We Want Decent Work Now

Austerity Measures in Greece; Uprising in Syria; Nitaqat, the Saudization or nationalization of jobs in Saudi Arabia; Emiratization; Omanization; Singaporeans First.

Wherever it is in the world, there are Filipinos and other migrant workers who will be adversely affected by the political unrest and shrinking economy of destination countries. The Gulf Cooperation Council (GCC) composed of Saudi Arabia, Kuwait, United Arab Emirates, Qatar, Bahrain, and Oman have been trying for many years to solve the massive unemployment in each member state. They train their own nationals and provide incentives to private sector employers who are compliant to the government’s policy of hiring their citizens first. This will affect hundreds of foreign workers from the top labor suppliers to the Middle East, namely: Bangladesh, India, Indonesia, Nepal, Philippines and Sri Lanka.

Statistics from the Commission on Filipino Overseas (CFO, 2009) revealed that the estimated number of Filipino temporary workers in Greece is 45,560; Syria with 13,309; United Arab Emirates with 576,002; Oman, 35,900. The highest percentage is in Saudi Arabia with more than 1.138 million Filipino workers. They are workers with families back in the Philippines who depend on them for survival in a country whose economy is buoyed by the remittances of overseas workers.

With Nitaqat, hundreds of Filipino men who have worked in the Kingdom for more than six years have contracts that won’t be renewed. Those who are working in companies belonging to red and yellow zones should be able to transfer to a compliant employer before their contracts expire otherwise they have to face repatriation. Red and yellow zones are companies that employ less Saudi nationals than what is required by Niqata. The question is: Are we ready to welcome them home with good paying jobs awaiting them? Are there national industries and investments in infrastructure that can make good use of the expertise acquired by the overseas Filipinos workers in the construction, engineering and energy sectors?

Without secure jobs, Filipinos in Greece hesitate to come home despite the impending austerity measures that will likely result in lay-offs and pay cuts which eventually reduce remittances to the Philippines. Are there programs that will assist the reintegration of thousands of migrant workers in the Philippine labor market? Does the government have the capacity to prepare and support the repatriates for self-employment and entrepreneurship?

The Nitaqat system exempts household based employers and government –run institutions. With more men out of work, more women will troop to the Middle East to take care of the homes and children of Saudis who are enjoying better employment opportunities as a result of Saudization. Are the governments of the Philippines and Saudi Arabia serious and sincere in ensuring that employers are faithful to the terms of the contract and will treat the household workers with dignity and respect?

The employment situation in the Philippines is unique. There are more unemployed males (63%) than females (37%). The Bureau of Labor and Employment Statistics (BLES,2011) showed that househusbands are more common in the Philippines  with unemployed men leading housewives by over 700,000. This has been the trend for the past three years, according to BLES data. The International Labour Organization (ILO) noted these figures reflect a departure from statistics in the rest of Southeast Asia.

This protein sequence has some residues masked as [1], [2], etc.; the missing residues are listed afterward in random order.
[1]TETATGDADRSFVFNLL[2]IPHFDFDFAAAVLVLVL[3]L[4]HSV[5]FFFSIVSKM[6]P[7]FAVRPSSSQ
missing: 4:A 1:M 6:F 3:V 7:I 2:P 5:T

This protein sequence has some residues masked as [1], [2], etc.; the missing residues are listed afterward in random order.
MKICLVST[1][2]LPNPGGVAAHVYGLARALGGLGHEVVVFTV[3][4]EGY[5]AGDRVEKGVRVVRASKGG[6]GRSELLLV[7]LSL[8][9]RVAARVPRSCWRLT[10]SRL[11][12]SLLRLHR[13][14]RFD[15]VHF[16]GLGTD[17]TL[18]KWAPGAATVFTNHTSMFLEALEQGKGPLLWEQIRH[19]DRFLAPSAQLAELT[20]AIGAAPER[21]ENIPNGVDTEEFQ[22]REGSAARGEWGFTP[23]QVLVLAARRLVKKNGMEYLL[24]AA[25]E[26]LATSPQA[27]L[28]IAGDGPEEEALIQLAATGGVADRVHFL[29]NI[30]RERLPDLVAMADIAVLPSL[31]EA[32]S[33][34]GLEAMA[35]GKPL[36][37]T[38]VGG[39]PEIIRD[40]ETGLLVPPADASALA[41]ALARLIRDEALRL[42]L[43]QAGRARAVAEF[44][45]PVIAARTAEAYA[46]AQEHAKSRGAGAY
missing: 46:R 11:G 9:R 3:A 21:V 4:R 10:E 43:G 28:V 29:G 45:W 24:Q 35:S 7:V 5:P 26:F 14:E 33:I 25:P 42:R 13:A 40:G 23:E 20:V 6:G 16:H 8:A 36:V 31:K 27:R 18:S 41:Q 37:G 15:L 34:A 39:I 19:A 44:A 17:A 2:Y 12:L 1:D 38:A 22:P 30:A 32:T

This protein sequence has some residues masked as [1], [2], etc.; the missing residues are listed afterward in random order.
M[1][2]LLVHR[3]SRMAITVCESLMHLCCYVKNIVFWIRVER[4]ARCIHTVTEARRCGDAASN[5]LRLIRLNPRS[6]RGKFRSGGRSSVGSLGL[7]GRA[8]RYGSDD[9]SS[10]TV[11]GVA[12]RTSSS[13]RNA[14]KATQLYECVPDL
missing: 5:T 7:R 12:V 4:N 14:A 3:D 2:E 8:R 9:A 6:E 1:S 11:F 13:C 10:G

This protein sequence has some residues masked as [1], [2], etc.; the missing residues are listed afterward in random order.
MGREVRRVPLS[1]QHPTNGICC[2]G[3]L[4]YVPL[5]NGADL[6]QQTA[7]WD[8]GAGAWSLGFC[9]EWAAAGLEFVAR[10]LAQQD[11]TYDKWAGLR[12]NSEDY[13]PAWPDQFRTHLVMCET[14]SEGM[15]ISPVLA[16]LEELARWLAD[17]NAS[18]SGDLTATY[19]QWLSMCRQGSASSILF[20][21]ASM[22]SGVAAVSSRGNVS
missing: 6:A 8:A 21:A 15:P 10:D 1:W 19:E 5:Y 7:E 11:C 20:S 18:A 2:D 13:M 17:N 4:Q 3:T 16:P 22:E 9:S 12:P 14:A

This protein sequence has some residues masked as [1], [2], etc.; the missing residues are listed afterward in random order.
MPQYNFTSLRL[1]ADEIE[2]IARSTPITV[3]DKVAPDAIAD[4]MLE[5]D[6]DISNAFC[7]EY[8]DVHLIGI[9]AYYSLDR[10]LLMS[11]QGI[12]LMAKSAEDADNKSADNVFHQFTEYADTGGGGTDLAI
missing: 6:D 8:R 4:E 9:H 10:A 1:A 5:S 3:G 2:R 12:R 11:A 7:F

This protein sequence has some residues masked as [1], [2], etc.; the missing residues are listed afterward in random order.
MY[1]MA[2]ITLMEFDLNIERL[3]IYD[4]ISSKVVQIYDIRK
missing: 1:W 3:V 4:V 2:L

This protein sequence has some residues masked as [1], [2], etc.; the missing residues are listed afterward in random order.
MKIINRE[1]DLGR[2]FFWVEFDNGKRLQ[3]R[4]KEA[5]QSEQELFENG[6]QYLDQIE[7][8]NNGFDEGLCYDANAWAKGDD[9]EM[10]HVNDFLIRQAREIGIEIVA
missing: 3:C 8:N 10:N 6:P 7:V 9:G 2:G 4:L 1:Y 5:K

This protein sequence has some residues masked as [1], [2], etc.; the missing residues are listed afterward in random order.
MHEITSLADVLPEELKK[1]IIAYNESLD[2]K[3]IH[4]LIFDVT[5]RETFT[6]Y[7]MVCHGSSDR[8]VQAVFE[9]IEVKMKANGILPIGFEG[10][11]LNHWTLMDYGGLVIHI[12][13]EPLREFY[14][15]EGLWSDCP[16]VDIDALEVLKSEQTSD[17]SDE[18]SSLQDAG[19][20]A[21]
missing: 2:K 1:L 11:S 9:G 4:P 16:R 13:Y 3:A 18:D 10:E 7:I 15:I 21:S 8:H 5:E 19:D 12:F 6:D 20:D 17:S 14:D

With the shrinking labor markets in the Middle East and the lack of opportunities for wage and salary work in the home country, the number of unemployed Filipino males will likely increase. Are there programs in place that will train men to become efficient home managers and effective parents as well as provide psychosocial support to the increasing number of men in their emerging roles as house husbands? Without these programs, men might vent their frustrations to women through physical, verbal and financial abuse and aggravate the latter’s multiple burden.

Women breadwinners in the Philippines are mostly engaged in vulnerable employment and low productivity jobs. Is the government ready to provide social protection, financial and technical assistance that will improve the efficiency and productivity of increasing number of women in the informal sector?

We want decent work for everyone; for both women and men; the youth and adults and the differently – abled. In cities and rural areas; in our own native land; near our homes and families. Work that earns us sufficient income to nourish ourselves, send our children to school and live a life of dignity. Work that treats us fairly and keeps us safe. Work that acknowledges the best in each of us. Work that helps eradicate poverty and promote peace everywhere. Work that uplifts us- mind, body and spirit.

We want decent work. Now.

The only jobs for which no man is qualified are human incubators and wet nurse.  Likewise, the only job for which no woman is or can be qualified is sperm donor.  ~Wilma Scott Heide

This article was part of a writing assignment for Voices of Our Future a program of World Pulse that provides rigorous new media and citizen journalism training for grassroots women leaders. World Pulse lifts and unites the voices of women from some of the most unheard regions of the world.



One thought on “We Want Decent Work Now

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